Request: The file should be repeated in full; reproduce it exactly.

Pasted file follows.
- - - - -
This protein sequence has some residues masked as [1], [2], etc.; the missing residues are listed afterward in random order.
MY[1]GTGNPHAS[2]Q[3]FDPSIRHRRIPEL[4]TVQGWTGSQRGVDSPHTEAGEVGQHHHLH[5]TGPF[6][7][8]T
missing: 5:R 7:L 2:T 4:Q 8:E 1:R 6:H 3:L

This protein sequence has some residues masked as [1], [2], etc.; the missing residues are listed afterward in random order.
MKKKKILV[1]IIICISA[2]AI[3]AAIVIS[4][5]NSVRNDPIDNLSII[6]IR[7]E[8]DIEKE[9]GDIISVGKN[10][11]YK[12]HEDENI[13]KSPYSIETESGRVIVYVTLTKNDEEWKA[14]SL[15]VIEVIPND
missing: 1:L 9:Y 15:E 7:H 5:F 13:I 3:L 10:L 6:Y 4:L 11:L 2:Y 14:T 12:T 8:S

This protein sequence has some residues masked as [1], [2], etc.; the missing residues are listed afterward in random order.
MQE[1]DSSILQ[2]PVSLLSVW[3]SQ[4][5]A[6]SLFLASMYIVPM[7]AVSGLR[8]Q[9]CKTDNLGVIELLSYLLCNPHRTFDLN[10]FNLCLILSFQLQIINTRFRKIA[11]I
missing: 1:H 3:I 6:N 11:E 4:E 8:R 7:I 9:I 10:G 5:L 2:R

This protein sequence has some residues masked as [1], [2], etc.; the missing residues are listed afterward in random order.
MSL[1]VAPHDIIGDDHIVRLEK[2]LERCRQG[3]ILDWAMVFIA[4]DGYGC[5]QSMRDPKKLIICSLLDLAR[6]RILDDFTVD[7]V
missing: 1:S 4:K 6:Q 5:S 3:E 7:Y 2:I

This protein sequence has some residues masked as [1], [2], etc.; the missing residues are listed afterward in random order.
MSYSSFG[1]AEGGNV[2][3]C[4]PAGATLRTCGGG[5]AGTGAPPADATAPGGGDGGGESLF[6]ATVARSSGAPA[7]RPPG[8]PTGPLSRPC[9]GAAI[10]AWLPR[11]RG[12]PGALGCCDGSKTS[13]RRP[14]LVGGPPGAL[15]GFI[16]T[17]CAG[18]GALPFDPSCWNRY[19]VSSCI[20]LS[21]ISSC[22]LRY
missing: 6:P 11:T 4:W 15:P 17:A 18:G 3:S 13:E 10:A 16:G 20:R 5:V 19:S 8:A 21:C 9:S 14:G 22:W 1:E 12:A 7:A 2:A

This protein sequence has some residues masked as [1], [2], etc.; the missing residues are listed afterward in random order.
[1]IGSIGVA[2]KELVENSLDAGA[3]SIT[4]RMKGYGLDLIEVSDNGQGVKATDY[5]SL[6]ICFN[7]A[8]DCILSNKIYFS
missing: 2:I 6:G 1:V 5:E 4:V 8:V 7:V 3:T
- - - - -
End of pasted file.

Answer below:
This protein sequence has some residues masked as [1], [2], etc.; the missing residues are listed afterward in random order.
MY[1]GTGNPHAS[2]Q[3]FDPSIRHRRIPEL[4]TVQGWTGSQRGVDSPHTEAGEVGQHHHLH[5]TGPF[6][7][8]T
missing: 5:R 7:L 2:T 4:Q 8:E 1:R 6:H 3:L

This protein sequence has some residues masked as [1], [2], etc.; the missing residues are listed afterward in random order.
MKKKKILV[1]IIICISA[2]AI[3]AAIVIS[4][5]NSVRNDPIDNLSII[6]IR[7]E[8]DIEKE[9]GDIISVGKN[10][11]YK[12]HEDENI[13]KSPYSIETESGRVIVYVTLTKNDEEWKA[14]SL[15]VIEVIPND
missing: 1:L 9:Y 15:E 7:H 5:F 13:I 3:L 10:L 6:Y 4:L 11:L 2:Y 14:T 12:T 8:S

This protein sequence has some residues masked as [1], [2], etc.; the missing residues are listed afterward in random order.
MQE[1]DSSILQ[2]PVSLLSVW[3]SQ[4][5]A[6]SLFLASMYIVPM[7]AVSGLR[8]Q[9]CKTDNLGVIELLSYLLCNPHRTFDLN[10]FNLCLILSFQLQIINTRFRKIA[11]I
missing: 1:H 3:I 6:N 11:E 4:E 8:R 7:I 9:I 10:G 5:L 2:R

This protein sequence has some residues masked as [1], [2], etc.; the missing residues are listed afterward in random order.
MSL[1]VAPHDIIGDDHIVRLEK[2]LERCRQG[3]ILDWAMVFIA[4]DGYGC[5]QSMRDPKKLIICSLLDLAR[6]RILDDFTVD[7]V
missing: 1:S 4:K 6:Q 5:S 3:E 7:Y 2:I

This protein sequence has some residues masked as [1], [2], etc.; the missing residues are listed afterward in random order.
MSYSSFG[1]AEGGNV[2][3]C[4]PAGATLRTCGGG[5]AGTGAPPADATAPGGGDGGGESLF[6]ATVARSSGAPA[7]RPPG[8]PTGPLSRPC[9]GAAI[10]AWLPR[11]RG[12]PGALGCCDGSKTS[13]RRP[14]LVGGPPGAL[15]GFI[16]T[17]CAG[18]GALPFDPSCWNRY[19]VSSCI[20]LS[21]ISSC[22]LRY
missing: 6:P 11:T 4:W 15:P 17:A 18:G 3:S 13:E 10:A 16:G 20:R 5:V 19:S 8:A 21:C 9:S 14:G 22:W 1:E 12:A 7:A 2:A

This protein sequence has some residues masked as [1], [2], etc.; the missing residues are listed afterward in random order.
[1]IGSIGVA[2]KELVENSLDAGA[3]SIT[4]RMKGYGLDLIEVSDNGQGVKATDY[5]SL[6]ICFN[7]A[8]DCILSNKIYFS
missing: 2:I 6:G 1:V 5:E 4:V 8:V 7:V 3:T